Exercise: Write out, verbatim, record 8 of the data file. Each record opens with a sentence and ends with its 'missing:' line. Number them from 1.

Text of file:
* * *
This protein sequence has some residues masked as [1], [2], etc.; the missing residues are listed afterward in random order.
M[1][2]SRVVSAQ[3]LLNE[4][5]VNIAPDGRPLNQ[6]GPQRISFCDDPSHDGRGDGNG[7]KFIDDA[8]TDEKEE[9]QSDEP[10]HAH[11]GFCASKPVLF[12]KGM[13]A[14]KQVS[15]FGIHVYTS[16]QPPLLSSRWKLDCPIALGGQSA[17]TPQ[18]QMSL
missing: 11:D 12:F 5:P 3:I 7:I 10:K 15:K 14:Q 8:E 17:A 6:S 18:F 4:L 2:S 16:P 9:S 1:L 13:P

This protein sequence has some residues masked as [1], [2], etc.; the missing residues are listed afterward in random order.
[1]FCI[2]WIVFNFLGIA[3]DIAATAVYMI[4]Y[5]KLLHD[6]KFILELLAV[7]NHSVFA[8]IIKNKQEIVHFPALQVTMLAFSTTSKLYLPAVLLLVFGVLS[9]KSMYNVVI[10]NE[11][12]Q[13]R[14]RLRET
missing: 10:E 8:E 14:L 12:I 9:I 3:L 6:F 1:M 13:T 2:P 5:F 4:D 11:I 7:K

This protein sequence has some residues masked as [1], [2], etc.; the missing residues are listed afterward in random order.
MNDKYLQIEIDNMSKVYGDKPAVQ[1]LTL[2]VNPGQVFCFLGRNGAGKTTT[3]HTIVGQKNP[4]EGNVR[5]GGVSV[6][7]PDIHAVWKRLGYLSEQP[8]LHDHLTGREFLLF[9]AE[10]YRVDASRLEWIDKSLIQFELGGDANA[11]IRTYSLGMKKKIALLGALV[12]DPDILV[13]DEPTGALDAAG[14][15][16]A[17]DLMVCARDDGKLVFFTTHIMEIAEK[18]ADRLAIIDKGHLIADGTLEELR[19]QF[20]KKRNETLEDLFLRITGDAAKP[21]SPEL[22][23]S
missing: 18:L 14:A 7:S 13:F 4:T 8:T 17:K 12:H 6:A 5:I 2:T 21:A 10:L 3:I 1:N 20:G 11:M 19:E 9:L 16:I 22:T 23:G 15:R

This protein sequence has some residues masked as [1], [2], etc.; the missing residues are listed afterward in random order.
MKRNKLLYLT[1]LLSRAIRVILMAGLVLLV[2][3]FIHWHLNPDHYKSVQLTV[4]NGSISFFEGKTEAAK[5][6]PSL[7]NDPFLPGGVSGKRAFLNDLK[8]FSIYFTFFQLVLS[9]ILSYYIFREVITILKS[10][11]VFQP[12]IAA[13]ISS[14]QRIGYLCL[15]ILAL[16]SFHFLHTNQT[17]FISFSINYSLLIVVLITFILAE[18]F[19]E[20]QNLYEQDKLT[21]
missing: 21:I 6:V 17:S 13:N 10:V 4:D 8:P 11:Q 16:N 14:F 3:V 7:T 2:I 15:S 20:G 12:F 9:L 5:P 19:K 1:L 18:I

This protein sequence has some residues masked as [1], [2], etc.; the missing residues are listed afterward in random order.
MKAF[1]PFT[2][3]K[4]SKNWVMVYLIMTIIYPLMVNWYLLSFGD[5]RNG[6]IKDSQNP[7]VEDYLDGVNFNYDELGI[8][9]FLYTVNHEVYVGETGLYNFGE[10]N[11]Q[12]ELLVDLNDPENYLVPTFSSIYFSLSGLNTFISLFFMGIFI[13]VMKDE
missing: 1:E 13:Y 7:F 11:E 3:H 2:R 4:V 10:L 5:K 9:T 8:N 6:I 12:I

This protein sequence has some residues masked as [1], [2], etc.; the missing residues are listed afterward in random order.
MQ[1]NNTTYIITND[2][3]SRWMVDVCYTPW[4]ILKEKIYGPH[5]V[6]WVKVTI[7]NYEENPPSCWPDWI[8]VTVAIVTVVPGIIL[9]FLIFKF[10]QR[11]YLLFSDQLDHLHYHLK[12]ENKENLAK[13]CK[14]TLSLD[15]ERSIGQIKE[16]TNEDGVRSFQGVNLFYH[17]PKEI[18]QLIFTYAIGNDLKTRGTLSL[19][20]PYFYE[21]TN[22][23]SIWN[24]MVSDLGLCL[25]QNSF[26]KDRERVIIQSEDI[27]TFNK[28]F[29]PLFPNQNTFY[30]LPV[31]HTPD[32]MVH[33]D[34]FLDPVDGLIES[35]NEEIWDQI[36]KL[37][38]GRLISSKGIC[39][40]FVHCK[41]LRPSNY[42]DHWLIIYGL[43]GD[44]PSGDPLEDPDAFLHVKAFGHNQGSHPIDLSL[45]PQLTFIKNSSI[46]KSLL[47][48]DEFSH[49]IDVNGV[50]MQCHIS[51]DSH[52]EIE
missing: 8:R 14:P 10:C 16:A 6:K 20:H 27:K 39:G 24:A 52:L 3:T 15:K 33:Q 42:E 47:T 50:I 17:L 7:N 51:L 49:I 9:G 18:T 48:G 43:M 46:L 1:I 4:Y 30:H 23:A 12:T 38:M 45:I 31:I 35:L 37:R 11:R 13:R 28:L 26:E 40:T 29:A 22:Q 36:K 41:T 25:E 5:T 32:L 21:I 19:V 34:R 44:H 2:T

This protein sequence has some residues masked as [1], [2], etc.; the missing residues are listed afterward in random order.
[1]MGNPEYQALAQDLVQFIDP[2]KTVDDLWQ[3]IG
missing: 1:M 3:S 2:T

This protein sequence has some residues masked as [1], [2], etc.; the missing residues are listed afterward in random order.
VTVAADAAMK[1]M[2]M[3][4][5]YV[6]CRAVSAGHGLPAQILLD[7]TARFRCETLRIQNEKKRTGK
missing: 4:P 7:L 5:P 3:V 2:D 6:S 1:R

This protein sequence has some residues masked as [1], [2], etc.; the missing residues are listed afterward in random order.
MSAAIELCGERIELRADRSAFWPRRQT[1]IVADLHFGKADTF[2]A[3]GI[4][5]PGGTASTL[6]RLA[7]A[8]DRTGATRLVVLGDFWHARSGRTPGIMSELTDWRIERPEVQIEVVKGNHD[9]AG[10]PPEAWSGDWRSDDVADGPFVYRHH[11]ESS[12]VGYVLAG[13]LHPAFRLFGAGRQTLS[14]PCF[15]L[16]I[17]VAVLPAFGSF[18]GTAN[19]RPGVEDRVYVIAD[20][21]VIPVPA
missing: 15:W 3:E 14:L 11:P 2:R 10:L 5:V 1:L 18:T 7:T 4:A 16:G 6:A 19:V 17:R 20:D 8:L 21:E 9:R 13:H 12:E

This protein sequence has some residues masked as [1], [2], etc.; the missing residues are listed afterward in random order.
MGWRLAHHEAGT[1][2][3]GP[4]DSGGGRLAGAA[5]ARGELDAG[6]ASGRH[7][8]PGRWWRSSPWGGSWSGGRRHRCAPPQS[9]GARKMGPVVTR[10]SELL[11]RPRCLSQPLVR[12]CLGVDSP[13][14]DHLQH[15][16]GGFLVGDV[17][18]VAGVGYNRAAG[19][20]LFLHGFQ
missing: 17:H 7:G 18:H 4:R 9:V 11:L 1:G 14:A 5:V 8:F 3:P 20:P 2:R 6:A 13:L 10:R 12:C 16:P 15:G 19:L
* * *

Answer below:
This protein sequence has some residues masked as [1], [2], etc.; the missing residues are listed afterward in random order.
VTVAADAAMK[1]M[2]M[3][4][5]YV[6]CRAVSAGHGLPAQILLD[7]TARFRCETLRIQNEKKRTGK
missing: 4:P 7:L 5:P 3:V 2:D 6:S 1:R